So I printed..

Discussion in 'The Darkroom' started by hammy, Feb 7, 2006.

  1. hammy

    hammy TPF Noob!

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    I made my first prints, ever. I set up all my darkroom equipment temporarily in my bathroom, made it as light tight as possible and went at it. I was doing everything from memory of what I have studied, and I'm both happy and a little discouraged. Even though I only really made three prints, it was A LOT of fun to do. Watching the image appear before your eye, I enjoyed that greatly.

    1. Anyways, I have a few questions, of course. I poured my developer after use back into it's bottle. How many prints should it be good for? I only developed three.

    2. I used my fingers instead of tongs. Is this the wrong way? I had a pair of tongs, tried it, and it was much harder to grab the prints. Is it ok to touch the print with your fingers at all?

    3. All my chemicals were at around 66 degrees F /19 degrees C. This was by just letting them sit at room temperature. Is this too low?

    4. I'm thinking of investing in a grain magnifier. How much easier does it make focusing?

    5. Enlarger filters for contrast, definitely needed? I have a negative photograph of black text over a white background, yet when I printed it, the background was more of a grey. Will contrast filters help me here?

    Thanks in advance... I'm learning :hail:
     
  2. KevinR

    KevinR TPF Noob!

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    1. Use it till it reeks (more then it already does). It will oxidize quickly, but I have used the same stuff for awhile.

    2. Use your tongs or rubber gloves. Not good for the health.

    3. I perfer to use my chemicals warmer (around 74deg). The directions say 68deg.

    4. Although I don't use one in my darkroom, I used them at the school. It does help. Get one if you can.

    5. If you are using multi-contrast paper. It is recommended to start the printing with a #2 filter in. So you really do need them.

    Hope this helps and don't hesitate to ask.
     
  3. hammy

    hammy TPF Noob!

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    Thanks Kevin.

    On number 3, how do you keep your chemicals at 74 degrees?
     
  4. KevinR

    KevinR TPF Noob!

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    If it's new chemicals, I mix with warmer water. For already mixed, I put the container that I store it in into a hot water bath for awhile before using.
     
  5. terri

    terri Administrator Staff Member Supporting Member

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    I always have my chemicals at room temperature - whatever that "room temperature" may be at the time. I would imagine it runs between 68-72. I never have a problem, and it's one less thing to worry about during a prrinting session. :)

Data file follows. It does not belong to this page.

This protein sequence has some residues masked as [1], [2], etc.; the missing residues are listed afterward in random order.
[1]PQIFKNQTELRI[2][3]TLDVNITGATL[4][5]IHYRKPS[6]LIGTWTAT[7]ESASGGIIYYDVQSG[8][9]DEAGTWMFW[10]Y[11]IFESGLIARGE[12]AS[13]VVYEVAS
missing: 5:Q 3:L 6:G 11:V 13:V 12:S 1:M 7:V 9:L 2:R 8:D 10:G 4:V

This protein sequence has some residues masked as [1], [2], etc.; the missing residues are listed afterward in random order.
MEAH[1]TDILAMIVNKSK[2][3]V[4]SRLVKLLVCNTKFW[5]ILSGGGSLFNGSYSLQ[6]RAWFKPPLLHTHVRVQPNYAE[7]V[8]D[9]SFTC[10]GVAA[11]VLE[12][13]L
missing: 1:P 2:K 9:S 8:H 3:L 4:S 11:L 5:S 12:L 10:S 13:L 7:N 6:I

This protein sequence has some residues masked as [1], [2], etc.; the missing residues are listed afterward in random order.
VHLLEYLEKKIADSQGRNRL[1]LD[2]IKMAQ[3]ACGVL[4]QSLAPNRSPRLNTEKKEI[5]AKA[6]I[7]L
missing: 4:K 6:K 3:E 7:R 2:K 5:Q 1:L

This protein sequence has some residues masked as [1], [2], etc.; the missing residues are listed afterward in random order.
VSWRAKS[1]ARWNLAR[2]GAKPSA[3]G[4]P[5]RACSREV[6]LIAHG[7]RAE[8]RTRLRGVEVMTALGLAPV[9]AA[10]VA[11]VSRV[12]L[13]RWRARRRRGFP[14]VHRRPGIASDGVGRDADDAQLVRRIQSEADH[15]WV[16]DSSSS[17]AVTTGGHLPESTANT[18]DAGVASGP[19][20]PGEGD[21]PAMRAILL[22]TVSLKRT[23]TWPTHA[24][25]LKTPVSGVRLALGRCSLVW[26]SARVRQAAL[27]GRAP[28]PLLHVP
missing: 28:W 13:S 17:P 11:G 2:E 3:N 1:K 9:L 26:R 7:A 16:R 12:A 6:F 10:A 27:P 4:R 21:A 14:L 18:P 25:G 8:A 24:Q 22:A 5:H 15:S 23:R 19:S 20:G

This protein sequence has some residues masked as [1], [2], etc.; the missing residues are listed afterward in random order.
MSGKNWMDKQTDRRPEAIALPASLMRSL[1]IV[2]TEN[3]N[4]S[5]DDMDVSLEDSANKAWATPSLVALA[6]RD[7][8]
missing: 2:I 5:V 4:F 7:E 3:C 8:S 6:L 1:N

Hammy - I agree with Kevin - use tongs. You can buy those very cheap bamboo sets and really, you should label them. "Dev" "stop" "fix" - and use the same ones for the same tray of chemistries. Cross-contamination can be a very real problem - don't risk it.

    Another reason for using tongs is, should you eventually decide you want to try toning your prints (very easy and it's a daylight procedure), you do not want to run the risk of seeing a finger mark on your print. They can come back to bite you in strange ways. ;)

    Bottom line: cleanliness is very important in the darkroom for a lot of reasons. And it's simply best not to handle your prints during development, period.

    I swear by the use of a grain enlarger. :thumbup: They don't have to be super expensive, just avoid the really cheap ones - they don't help much.

    Kevin is right about the paper type. Graded papers won't respond to filtration, which makes the learning curve a little tricky. :) There are so many variable contrast choices out there, it makes sense to learn from them.

    Sounds like you're doing great! :D
     
  6. photoboy15

    photoboy15 TPF Noob!

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    I do alot of large print so I put on powder free gloves. I wash the glove in between chemicals. With the popularity of digital I find more darkroom stuff at stores and sales.
     
  7. Torus34

    Torus34 No longer a newbie, moving up!

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    If a negative of pure black and white images prints with the white showing up as gray, you've overexposed the print.

    A good check is:

    Set the enlarger head at the height you normally use.

    Place a frame of unexposed but processed film in the enlarger.

    Set the lens for f8.

    Cover a test strip of paper with an opaque piece of cardboard.

    Turn on the enlarger and move the cardboard every 3 seconds so that you have sections of the strip exposed for 3, 6, 9, 12, etc. sec. up to 30 seconds.

    Fully develop [at least 2 minutes] and fix the strip.

    You now have a strip which will tell you how long to expose to get full black in the lightest parts of a properly exposed negative. You also have an example of what full black looks like with your particular paper.

    Without changing anything, expose a second strip so that half of it remains unexposed and the other half is
    exposed for enough seconds to give full black. Develop fully and fix.

    You now have a check strip which shows what your paper looks like at pure white and full black.
     

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